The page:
More often than not, neighbors are great. Frequently, we rely on each other daily for help taking care of pets, watching our houses while we are away, or borrowing this or that. However, sometimes, disagreements arise and these relationships sour.
If you do find yourself amid a dispute with a neighbor that the two of you cannot amicably resolve amongst yourselves, please do not hesitate to contact one of our qualified attorneys at King Law. At King Law, our skilled civil litigation attorneys understand how stressful this situation is and will work tirelessly to get you the compensation that you deserve. We take a personalized approach to every case to ensure every client gets the best representation possible for the charges they face.
If your neighbor is interfering with your use and enjoyment of your land, you may be able to bring a nuisance claim against them in court. Of course, while everyone involved, parties and lawyers alike would like to reach an amicable middle ground without going to court, sometimes, going to court is the only option.
To bring a nuisance claim, the person bringing the lawsuit must prove that there has been unreasonable harm to the use and enjoyment of land.
First and foremost, to bring a nuisance claim, there must be some sort of harm that has occurred. Importantly, it is not enough that a simple, trivial harm has occurred. Rather, the harm must be substantial and the sort of harm that a reasonable person would view as significant. In other words, just because someone is hypersensitive to tiny harm does not mean that they have a valid nuisance claim that they can bring.
Use and Enjoyment of Land
An easy example of a nuisance claim is runoff from a neighboring plot of land that is making it difficult for a neighbor a use their land to garden because the water runoff is destroying their crops. However, the use and enjoyment element of a nuisance claim does not need to be as significant as not being able to use your land for gardening. A nuisance claim can be brought for something as minimal as the quiet use and enjoyment of one’s land being frustrated.
Lastly, the harm to the use and enjoyment of the land must be unreasonable. When evaluating whether a particular harm is unreasonable, courts consider several factors. This list of factors, in no particular order, includes utility, suitability, priority, cost avoidance, and distributional fairness. When it comes to utility, suitability, and priority, the court is looking to see whether the action that is causing the harm is itself also producing a benefit, whether the action is suitable to the broader environment, and who was there first. In terms of cost avoidance and distributional fairness, the court is seeking to determine whether one part is better situated to bear the burden of the court’s intervention and if neither is better situated, who is it fairer to assign the burden.
Since the Supreme Court of North Carolina first took up the issue in 1909 in Barger v. Barrington, North Carolina courts have treated “spite fences” as a private nuisance. That is, “a fence erected maliciously, and with no other purpose than to shut out the light and air from a neighbor’s window, is a nuisance.”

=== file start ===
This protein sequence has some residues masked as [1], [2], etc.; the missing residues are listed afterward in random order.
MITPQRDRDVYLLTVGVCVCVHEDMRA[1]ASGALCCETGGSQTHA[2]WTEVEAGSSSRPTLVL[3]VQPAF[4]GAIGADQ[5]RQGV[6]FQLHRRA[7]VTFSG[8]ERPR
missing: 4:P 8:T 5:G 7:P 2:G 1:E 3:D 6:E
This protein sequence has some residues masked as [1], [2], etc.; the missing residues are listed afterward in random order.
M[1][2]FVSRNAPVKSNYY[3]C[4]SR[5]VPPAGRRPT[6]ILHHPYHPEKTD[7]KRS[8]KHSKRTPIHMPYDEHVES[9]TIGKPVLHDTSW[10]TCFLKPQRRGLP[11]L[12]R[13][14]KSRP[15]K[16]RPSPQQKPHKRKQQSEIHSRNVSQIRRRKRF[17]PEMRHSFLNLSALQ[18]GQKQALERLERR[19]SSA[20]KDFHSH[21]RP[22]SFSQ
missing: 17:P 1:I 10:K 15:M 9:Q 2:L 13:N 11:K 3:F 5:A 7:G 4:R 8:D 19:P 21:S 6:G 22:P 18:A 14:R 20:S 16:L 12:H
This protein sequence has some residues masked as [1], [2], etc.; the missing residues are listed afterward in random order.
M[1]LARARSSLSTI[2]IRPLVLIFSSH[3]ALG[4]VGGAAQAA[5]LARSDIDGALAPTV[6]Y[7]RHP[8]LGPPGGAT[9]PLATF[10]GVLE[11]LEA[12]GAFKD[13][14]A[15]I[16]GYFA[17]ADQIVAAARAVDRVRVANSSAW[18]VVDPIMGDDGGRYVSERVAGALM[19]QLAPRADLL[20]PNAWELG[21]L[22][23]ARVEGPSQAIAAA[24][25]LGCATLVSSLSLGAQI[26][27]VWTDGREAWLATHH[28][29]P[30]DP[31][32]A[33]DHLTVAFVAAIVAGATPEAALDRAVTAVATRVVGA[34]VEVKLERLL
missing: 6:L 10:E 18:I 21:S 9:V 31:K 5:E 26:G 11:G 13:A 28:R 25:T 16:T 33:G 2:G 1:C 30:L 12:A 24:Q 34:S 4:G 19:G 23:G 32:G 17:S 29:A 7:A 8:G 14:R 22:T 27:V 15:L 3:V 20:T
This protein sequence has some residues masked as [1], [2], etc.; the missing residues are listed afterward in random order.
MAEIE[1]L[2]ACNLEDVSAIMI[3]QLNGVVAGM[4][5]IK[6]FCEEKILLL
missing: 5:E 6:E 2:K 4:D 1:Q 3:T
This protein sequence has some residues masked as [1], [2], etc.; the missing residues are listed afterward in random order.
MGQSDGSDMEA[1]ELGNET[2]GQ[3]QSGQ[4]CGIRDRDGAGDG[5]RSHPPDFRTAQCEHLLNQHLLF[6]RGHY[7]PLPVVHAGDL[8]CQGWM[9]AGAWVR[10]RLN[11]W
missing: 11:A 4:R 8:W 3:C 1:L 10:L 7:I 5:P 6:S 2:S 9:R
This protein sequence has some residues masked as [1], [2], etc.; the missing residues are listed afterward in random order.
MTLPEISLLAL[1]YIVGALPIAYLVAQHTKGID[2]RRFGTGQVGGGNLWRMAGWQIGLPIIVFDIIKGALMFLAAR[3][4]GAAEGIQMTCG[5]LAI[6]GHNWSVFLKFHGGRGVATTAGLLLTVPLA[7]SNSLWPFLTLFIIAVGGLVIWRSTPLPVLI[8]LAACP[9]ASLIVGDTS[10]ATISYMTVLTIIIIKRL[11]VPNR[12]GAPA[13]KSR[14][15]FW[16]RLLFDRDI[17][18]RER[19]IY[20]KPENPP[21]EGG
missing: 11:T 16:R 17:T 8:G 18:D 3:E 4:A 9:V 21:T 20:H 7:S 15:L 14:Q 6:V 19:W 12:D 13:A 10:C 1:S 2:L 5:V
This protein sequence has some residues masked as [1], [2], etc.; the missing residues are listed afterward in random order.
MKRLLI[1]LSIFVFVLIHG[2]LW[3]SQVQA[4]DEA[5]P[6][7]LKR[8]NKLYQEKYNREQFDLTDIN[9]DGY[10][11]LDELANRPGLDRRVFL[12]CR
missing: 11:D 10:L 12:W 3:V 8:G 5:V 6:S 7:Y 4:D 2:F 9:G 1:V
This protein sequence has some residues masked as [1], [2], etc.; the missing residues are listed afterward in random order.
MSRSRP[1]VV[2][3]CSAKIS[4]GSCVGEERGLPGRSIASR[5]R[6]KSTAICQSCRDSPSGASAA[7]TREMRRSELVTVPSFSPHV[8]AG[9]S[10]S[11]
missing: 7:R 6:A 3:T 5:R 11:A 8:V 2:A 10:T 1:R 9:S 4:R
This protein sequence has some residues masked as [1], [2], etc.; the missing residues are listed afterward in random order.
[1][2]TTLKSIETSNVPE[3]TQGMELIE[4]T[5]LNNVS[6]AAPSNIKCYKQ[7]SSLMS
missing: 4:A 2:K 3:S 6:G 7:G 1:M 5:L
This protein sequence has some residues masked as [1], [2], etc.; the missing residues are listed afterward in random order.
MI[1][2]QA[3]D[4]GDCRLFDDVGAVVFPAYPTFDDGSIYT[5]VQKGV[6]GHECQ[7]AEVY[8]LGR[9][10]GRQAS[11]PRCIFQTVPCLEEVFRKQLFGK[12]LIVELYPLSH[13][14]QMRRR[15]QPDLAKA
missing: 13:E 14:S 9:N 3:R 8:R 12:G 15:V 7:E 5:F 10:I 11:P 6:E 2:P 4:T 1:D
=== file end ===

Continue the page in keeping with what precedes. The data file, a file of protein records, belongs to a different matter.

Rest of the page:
In coming to this conclusion, the Court began its reasoning by acknowledging that access to light and air is just as much a necessity to a person’s well-being as is access to water. Of course, oftentimes, there may be legitimate reasons why one neighbor may need to erect a fence that partially blocks, obscures, or limits another neighbor’s access to light or air. However, these reasons are not insusceptible to scrutiny, and the Court goes on to make clear that it will not allow one neighbor to continue to erect a fence that serves no other purpose than to
As previously discussed, to bring a nuisance claim, the harm to the use and enjoyment of one’s land must also be unreasonable. Spite fences are a prime example of the harm that lacks any of the utility that a court is looking to see when determining whether or not an action is a nuisance. So, if you have compelling evidence that your neighbor erected a fence for the sole purpose of harming your use and enjoyment of your land by trying to deprive it of light and air, you may have a nuisance claim in court.
King Law is Here to Help
Of course, as is the case with any legal action, things that may seem straightforward at first glance can become very complicated before you know it. The experienced civil litigation attorneys at King Law understand your stress and are dedicated to supporting you through this challenging ordeal. Our attorneys are proud to serve their clients in North Carolina and South Carolina and help them achieve favorable outcomes for their cases. Our award-winning team has a proven track record of success and is committed to protecting your rights and delivering the best possible results. To learn more about how our legal experts can help you, give us a call at (888) 748-KING (5464) or fill out our contact form today.